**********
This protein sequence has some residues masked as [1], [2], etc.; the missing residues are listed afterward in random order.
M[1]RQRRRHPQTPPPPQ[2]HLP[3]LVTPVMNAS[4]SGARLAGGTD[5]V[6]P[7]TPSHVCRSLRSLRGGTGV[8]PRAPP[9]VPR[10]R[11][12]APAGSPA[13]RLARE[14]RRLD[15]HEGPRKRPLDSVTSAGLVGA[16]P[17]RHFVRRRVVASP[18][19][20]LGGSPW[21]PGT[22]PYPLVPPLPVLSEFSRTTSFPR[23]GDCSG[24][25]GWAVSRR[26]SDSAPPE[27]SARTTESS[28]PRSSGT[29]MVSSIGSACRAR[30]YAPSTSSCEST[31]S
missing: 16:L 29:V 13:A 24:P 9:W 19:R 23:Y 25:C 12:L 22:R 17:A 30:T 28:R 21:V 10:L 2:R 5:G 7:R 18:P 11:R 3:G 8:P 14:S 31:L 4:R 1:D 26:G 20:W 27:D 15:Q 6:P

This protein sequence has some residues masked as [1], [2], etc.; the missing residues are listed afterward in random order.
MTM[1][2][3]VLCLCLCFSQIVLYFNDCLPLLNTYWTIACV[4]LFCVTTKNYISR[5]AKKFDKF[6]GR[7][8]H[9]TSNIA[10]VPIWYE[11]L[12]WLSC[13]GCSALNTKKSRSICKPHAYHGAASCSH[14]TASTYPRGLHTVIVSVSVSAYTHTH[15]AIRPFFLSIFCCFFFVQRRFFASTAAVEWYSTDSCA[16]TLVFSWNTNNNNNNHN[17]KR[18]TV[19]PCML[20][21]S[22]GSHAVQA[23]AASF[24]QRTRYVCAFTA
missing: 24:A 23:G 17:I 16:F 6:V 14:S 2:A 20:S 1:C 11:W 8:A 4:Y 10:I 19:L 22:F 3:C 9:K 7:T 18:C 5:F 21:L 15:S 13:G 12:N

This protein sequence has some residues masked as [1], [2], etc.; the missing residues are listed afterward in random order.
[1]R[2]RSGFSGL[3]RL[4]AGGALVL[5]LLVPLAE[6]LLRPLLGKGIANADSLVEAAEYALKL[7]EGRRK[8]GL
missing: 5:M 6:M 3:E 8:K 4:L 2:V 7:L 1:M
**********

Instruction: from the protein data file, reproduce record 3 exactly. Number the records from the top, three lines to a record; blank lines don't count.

This protein sequence has some residues masked as [1], [2], etc.; the missing residues are listed afterward in random order.
[1]R[2]RSGFSGL[3]RL[4]AGGALVL[5]LLVPLAE[6]LLRPLLGKGIANADSLVEAAEYALKL[7]EGRRK[8]GL
missing: 5:M 6:M 3:E 8:K 4:L 2:V 7:L 1:M